Photography Composition Ideas

Photography composition is the key that unlocks the mystery of how to take professional photos. Learn how!

Composition is the key that unlocks the mystery of how to take professional photos. The right film, camera and conditions may all come together to make a good photo, but a photographer with an eye for composition can turn that good photo into an award winning one. How? By knowing what to look for and where to place it in the viewfinder. The good news is that anyone can train their eye to compose the perfect photograph just by following a few simple steps.

1. What's the Subject?

The first step in composing a photograph is to decide what the main subject will be. If you are photographing a birthday party, for instance, you could zoom in on the cake, candles and the child blowing them out. This would be your subject. Or, if you want to capture the "party" atmosphere, you would back up and get the other children's reactions in the shot also. The key is to remember that once you add the other children in the shot, the cake and the birthday child will no longer be the center of attention. Since friends are part of the excitement, you may choose the party to be your subject. In that case, the photo that includes everyone may be your best choice. So, step one is to decide what you want the photo to be about.

2. Drawing the Eye to Your Subject

Once you decide what your subject will be, you have to focus attention there. This can be done in several ways. To use the birthday party example again, you can fill the frame with the birthday child. That way there is no doubt what the main subject of the photo is. If, on the other hand, you want to back up and get all the guests in the shot, try to make sure that you snap the photo when all heads are turned toward the birthday boy or girl. Those turned heads will draw the viewer's eye in the direction you want it to travel, putting more emphasis on the guest of honor. This way you catch the party atmosphere in the photo without losing your child in a sea of faces.

There are several other, just as effective, ways to draw the viewers eye into the photo. One is to have your subject in sharp focus, while all other aspects of the photo are blurred. This works wonderfully on portraits, if you make sure that the background is fully blurred and there are no details left to distract from the subject.

Another way is to frame your subject. This could be as simple as taking a photo through the window, where there actually would be a frame for the subject. Or, you can use tree limbs in the foreground when taking a landscape photo and let the scenery peek from behind them. This works wonderfully when you have a fence, or other object, at the bottom of your photograph and then tree limbs reaching out overhead, forming the top of the "frame."

3. Placing Your Subject in the Viewfinder

In composition there is what's known as "the rule of thirds", which simply means placing your subject 1/3 of the way up, down, or to the left or right in the photo. Draw an imaginary tic-tac-toe grid on your viewfinder and place your subject at one of the spots where two of the lines intersect. Your subject will be off center, and has a stronger impact than one that is centered. The most important thing to remember here is to use those other 2/3 wisely. A photo of a running child would be better if you frame it so that he is running into the open side of the photo. If not, he will appear to be about to run into the picture frame, with the open space behind him, and the effect is ruined.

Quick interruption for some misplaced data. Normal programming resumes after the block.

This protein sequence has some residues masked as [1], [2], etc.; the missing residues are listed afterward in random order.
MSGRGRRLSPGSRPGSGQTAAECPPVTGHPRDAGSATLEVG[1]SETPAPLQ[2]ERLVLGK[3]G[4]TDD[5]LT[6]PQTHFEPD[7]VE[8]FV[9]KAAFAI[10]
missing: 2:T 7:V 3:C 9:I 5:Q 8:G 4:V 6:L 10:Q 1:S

4. Horizontal or Vertical?

Most of us take photographs with the camera held horizontally. After all, this is the way the camera was designed to be held and is the most natural way to hold it. Some photos are perfectly suited for this horizontal format. Most landscapes seem to flow from left to right, and need the wide-open spaces of the horizontal shot. But, when thinking about composing your shot, don't forget the other option you have. Vertical shots are sometimes the perfect choice. One that comes to mind would be a waterfall. This format adds a feeling of height to the photo that you don't feel with the horizontal shot. This would also work well with other tall objects such as buildings, statues and trees.

5. Adding and Subtracting

One last thing to consider when composing your photograph is what to leave in the frame and what to cut out, either by repositioning the camera or by zooming the lens in or out.

When photographing people, there are a few things to remember. First, if you want a close up try to include the head and shoulders, but not much lower. If you want an upper body shot, it is usually best to stop at the waist, with the hands and arms included. If you stop lower, it appears that the subject's legs have been cut off. So, if you want a full body shot, back up and get the subject in the frame from head to toe, with a little surrounding scenery so that the picture doesn't look too crowded.

For all other subjects the most important thing to remember is to remove clutter. Either blur it out in the background, move the camera so that it isn't in the shot, or move the subject to a more pleasing area. Anything that isn't the main subject of your shot, or drawing attention to the main subject, should be removed. With this simple step, most ruined shots could be saved.

And with all these steps combined, the mystery to good photos is no longer a mystery. Composition is the key, and once you train your eye to compose the perfect picture your shots will improve as soon as you develop your next roll of film!

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